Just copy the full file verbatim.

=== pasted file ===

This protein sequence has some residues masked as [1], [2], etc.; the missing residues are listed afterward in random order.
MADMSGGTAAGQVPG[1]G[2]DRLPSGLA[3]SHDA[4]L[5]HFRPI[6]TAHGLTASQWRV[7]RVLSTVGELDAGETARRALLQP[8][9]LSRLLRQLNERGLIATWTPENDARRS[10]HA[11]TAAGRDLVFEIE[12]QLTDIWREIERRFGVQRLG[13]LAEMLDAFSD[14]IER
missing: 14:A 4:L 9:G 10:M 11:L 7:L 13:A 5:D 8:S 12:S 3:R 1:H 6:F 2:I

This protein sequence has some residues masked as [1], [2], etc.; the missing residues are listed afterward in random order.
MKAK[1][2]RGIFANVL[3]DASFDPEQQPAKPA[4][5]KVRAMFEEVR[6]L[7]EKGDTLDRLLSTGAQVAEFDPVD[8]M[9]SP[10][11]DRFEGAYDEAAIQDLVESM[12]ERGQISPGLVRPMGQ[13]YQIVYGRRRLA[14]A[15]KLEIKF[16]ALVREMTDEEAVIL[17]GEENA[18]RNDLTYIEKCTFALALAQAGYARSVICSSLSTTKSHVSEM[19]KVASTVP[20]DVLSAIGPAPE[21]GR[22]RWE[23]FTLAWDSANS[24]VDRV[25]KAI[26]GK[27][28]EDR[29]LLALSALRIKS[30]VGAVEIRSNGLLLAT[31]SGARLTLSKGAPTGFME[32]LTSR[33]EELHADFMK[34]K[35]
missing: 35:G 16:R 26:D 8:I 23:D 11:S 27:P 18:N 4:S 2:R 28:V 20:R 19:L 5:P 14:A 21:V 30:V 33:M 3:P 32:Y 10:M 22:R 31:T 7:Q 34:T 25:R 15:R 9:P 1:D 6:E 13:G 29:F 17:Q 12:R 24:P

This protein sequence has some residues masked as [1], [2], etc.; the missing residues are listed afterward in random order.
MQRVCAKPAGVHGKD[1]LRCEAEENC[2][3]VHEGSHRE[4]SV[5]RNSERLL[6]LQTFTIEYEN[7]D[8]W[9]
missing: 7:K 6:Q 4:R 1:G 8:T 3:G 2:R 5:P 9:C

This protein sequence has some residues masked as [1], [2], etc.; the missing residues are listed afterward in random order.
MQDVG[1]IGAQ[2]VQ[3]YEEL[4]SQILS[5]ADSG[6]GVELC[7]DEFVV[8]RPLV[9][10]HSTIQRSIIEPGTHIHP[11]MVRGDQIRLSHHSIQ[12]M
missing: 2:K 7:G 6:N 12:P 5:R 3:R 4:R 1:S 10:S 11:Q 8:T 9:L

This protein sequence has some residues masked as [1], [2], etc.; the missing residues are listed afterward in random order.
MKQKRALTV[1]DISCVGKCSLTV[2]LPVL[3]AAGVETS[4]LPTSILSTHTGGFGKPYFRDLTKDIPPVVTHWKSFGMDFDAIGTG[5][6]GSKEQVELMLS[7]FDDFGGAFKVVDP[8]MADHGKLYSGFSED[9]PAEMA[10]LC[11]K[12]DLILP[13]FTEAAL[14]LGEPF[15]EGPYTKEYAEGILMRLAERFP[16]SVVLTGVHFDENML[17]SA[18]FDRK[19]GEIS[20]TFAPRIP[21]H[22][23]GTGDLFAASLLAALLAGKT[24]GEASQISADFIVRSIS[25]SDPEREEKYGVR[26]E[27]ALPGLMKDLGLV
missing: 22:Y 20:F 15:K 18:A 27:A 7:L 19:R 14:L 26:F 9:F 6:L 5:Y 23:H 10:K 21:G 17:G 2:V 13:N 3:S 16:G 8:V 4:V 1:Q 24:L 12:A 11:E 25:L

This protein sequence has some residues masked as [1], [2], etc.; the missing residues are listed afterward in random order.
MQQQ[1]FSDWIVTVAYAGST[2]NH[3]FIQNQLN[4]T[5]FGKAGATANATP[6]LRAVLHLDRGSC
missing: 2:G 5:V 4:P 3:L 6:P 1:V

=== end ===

This protein sequence has some residues masked as [1], [2], etc.; the missing residues are listed afterward in random order.
MADMSGGTAAGQVPG[1]G[2]DRLPSGLA[3]SHDA[4]L[5]HFRPI[6]TAHGLTASQWRV[7]RVLSTVGELDAGETARRALLQP[8][9]LSRLLRQLNERGLIATWTPENDARRS[10]HA[11]TAAGRDLVFEIE[12]QLTDIWREIERRFGVQRLG[13]LAEMLDAFSD[14]IER
missing: 14:A 4:L 9:G 10:M 11:L 7:L 13:A 5:D 8:S 12:S 3:R 1:H 6:F 2:I

This protein sequence has some residues masked as [1], [2], etc.; the missing residues are listed afterward in random order.
MKAK[1][2]RGIFANVL[3]DASFDPEQQPAKPA[4][5]KVRAMFEEVR[6]L[7]EKGDTLDRLLSTGAQVAEFDPVD[8]M[9]SP[10][11]DRFEGAYDEAAIQDLVESM[12]ERGQISPGLVRPMGQ[13]YQIVYGRRRLA[14]A[15]KLEIKF[16]ALVREMTDEEAVIL[17]GEENA[18]RNDLTYIEKCTFALALAQAGYARSVICSSLSTTKSHVSEM[19]KVASTVP[20]DVLSAIGPAPE[21]GR[22]RWE[23]FTLAWDSANS[24]VDRV[25]KAI[26]GK[27][28]EDR[29]LLALSALRIKS[30]VGAVEIRSNGLLLAT[31]SGARLTLSKGAPTGFME[32]LTSR[33]EELHADFMK[34]K[35]
missing: 35:G 16:R 26:D 8:I 23:D 11:S 27:P 18:N 4:S 2:R 28:V 20:R 19:L 5:P 14:A 21:V 30:V 33:M 3:P 32:Y 10:M 22:R 31:T 7:Q 34:T 25:R 15:R 9:P 1:D 6:E 13:G 29:F 17:Q 12:R 24:P

This protein sequence has some residues masked as [1], [2], etc.; the missing residues are listed afterward in random order.
MQRVCAKPAGVHGKD[1]LRCEAEENC[2][3]VHEGSHRE[4]SV[5]RNSERLL[6]LQTFTIEYEN[7]D[8]W[9]
missing: 7:K 6:Q 4:R 1:G 8:T 3:G 2:R 5:P 9:C

This protein sequence has some residues masked as [1], [2], etc.; the missing residues are listed afterward in random order.
MQDVG[1]IGAQ[2]VQ[3]YEEL[4]SQILS[5]ADSG[6]GVELC[7]DEFVV[8]RPLV[9][10]HSTIQRSIIEPGTHIHP[11]MVRGDQIRLSHHSIQ[12]M
missing: 2:K 7:G 6:N 12:P 5:R 3:R 4:R 1:S 10:S 11:Q 8:T 9:L

This protein sequence has some residues masked as [1], [2], etc.; the missing residues are listed afterward in random order.
MKQKRALTV[1]DISCVGKCSLTV[2]LPVL[3]AAGVETS[4]LPTSILSTHTGGFGKPYFRDLTKDIPPVVTHWKSFGMDFDAIGTG[5][6]GSKEQVELMLS[7]FDDFGGAFKVVDP[8]MADHGKLYSGFSED[9]PAEMA[10]LC[11]K[12]DLILP[13]FTEAAL[14]LGEPF[15]EGPYTKEYAEGILMRLAERFP[16]SVVLTGVHFDENML[17]SA[18]FDRK[19]GEIS[20]TFAPRIP[21]H[22][23]GTGDLFAASLLAALLAGKT[24]GEASQISADFIVRSIS[25]SDPEREEKYGVR[26]E[27]ALPGLMKDLGLV
missing: 22:Y 20:F 15:K 18:A 27:A 7:L 19:R 14:L 26:F 9:F 6:L 5:Y 23:H 10:K 21:G 17:G 2:V 13:N 3:S 16:G 8:V 4:V 1:Q 24:L 12:A 11:E 25:L

This protein sequence has some residues masked as [1], [2], etc.; the missing residues are listed afterward in random order.
MQQQ[1]FSDWIVTVAYAGST[2]NH[3]FIQNQLN[4]T[5]FGKAGATANATP[6]LRAVLHLDRGSC
missing: 2:G 5:V 4:P 3:L 6:P 1:V